Their focus goes beyond symbolism and history: if their loved ones are considered “victims of crime” under the Victims of Crime Rights Act, it would be a key step in their efforts to void a deferred prosecution agreement between Boeing and the Justice Department that the families say allows the company to escape liability.
In Fort Worth on Friday, U.S. District Judge Reed O’Connor heard testimony and accepted an expert witness report from Christopher H. Keyes, a former senior Federal Aviation Administration security official, who said that foreign regulators and airlines rely heavily on the FAA. documentation to shape their own security practices and that Boeing’s actions at home have had deadly results overseas in this case.
The Justice Department had argued in earlier legal documents that it could not prove beyond a reasonable doubt that Boeing’s fraudulent conspiracy resulted in “the accidents of two flights in foreign countries, operated by airlines foreign airlines, supervised by foreign regulators and piloted by foreign pilots. ”
The immediate legal question before O’Connor on Friday was whether those killed on the Max jets were “directly and directly injured as a result of the commission of a federal offence,” the definition of crime victim under the law.
Under this law, victims of crime have “a reasonable right to speak with the government attorney in the matter.” Relatives of 18 of those killed said that right had been violated and they wanted Boeing executives to be prosecuted.
People killed in 737 Max crashes not ‘victims of crime’, court says
Lawyers for the Justice Department and Boeing cross-examined Keyes on Friday, and they objected to efforts to admit into evidence official investigation reports into Max’s crashes in Indonesia in 2018 and Ethiopia in 2019 and the findings of a congressional investigation into the blackouts that led to the tragedies, according to Paul G. Cassell, a University of Utah law professor and former federal judge who represents the families. The reports were admitted despite these objections, he said.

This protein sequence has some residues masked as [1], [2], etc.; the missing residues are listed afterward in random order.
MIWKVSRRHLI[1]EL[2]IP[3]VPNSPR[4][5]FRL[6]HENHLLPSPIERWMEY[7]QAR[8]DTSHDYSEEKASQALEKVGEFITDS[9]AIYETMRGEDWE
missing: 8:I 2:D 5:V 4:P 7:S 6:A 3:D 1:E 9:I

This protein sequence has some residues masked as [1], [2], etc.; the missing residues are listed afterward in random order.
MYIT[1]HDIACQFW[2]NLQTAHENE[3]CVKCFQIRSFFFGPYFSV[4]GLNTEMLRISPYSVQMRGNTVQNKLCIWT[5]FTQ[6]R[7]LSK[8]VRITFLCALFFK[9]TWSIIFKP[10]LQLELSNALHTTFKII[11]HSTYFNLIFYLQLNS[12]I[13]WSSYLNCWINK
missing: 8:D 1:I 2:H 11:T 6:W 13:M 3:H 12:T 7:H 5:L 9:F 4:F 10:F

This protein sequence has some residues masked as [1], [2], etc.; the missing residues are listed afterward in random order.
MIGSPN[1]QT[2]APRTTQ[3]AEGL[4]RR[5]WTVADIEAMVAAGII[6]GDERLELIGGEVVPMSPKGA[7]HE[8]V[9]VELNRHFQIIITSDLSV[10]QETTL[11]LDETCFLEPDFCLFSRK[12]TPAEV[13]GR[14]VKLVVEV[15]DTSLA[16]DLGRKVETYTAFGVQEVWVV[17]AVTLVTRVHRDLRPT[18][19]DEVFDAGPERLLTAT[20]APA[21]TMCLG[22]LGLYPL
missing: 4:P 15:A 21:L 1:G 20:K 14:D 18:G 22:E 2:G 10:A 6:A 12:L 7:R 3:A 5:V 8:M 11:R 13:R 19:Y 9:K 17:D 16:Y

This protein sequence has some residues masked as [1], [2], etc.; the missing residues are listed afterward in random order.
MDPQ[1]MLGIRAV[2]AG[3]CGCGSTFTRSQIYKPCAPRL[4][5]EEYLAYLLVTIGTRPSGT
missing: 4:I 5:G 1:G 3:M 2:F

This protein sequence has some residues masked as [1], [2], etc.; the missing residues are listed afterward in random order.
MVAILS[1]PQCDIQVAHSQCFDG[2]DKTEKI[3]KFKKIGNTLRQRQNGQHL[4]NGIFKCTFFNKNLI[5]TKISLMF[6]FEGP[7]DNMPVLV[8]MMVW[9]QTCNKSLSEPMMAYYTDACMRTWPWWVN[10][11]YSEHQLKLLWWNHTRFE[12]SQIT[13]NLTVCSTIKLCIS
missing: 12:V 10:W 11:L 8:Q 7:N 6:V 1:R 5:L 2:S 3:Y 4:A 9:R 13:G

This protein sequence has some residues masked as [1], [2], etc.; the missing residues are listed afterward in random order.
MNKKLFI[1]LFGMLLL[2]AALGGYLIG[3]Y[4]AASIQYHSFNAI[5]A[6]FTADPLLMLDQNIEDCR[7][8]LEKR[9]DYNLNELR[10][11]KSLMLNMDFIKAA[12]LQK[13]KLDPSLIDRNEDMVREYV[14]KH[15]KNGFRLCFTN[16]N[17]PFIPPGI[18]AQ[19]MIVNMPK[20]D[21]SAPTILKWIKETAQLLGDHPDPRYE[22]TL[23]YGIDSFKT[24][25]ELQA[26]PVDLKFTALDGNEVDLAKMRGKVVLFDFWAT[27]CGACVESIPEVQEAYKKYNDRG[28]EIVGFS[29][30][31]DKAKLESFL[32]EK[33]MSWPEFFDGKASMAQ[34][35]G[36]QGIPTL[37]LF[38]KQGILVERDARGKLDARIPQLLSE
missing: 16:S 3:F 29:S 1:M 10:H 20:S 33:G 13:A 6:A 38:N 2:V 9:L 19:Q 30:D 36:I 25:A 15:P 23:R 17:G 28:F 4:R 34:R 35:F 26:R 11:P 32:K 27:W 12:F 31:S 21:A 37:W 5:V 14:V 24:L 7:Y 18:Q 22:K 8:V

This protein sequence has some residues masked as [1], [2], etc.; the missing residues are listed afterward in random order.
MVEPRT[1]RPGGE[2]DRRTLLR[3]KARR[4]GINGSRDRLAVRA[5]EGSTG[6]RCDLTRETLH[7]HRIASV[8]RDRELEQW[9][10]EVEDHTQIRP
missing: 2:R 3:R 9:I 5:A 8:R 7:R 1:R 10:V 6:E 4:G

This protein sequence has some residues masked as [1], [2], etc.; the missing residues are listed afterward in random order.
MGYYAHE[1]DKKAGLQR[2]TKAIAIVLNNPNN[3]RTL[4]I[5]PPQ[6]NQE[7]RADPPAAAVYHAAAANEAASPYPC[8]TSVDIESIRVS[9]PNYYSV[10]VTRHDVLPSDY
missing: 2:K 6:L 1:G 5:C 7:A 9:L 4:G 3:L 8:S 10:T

“The judge asked us to build a case to show that the Boeing crimes harmed the families of the victims, and today we provided the judge with hundreds of pages of documents and important expert testimony proving this point. “, Cassell said, adding that Keyes’ testimony and expert report shows that “Boeing’s lies caused the crashes.”
The Justice Department and Boeing declined to comment. A second evidence hearing is scheduled for August 26 to hear testimony from two other witnesses, an airline pilot and a risk expert. It’s unclear when O’Connor will make a decision.
The Justice Department apologized to the families for not speaking to them, despite saying there was no legal requirement to do so. He said officials had also revised internal policies to ensure consultations would take place in such cases in the future.
As part of the deferred prosecution agreement with the federal government signed in the final days of the Trump administration, Boeing admitted that its employees “intentionally withheld and concealed” critical information about an automated flight control system, known as the Maneuvering Characters Augmentation System (MCAS), from an FAA aircraft evaluation group.
Under the agreement, the Justice Department will drop its charges if Boeing meets certain conditions for more than three years.
Keyes, based on a review of FAA documents and outside investigative reports and more than two decades of safety oversight work at the agency, said in his report that Boeing’s deception of MCAS had led, in two distinct stages, to a tragedy.
First, Boeing’s “fraudulent omission of critical information” regarding MCAS led the FAA’s Flight Standardization Board to erroneously decide that pilots did not need extensive new training to fly Max aircraft, did he declare.
The FAA’s board called for moderate “B-level” training, which could be done on a computer, rather than more in-depth and expensive “D-level” training using a simulator flight. The decision of the board of directors is subject to the approval of an official of the aircraft evaluation group, he said.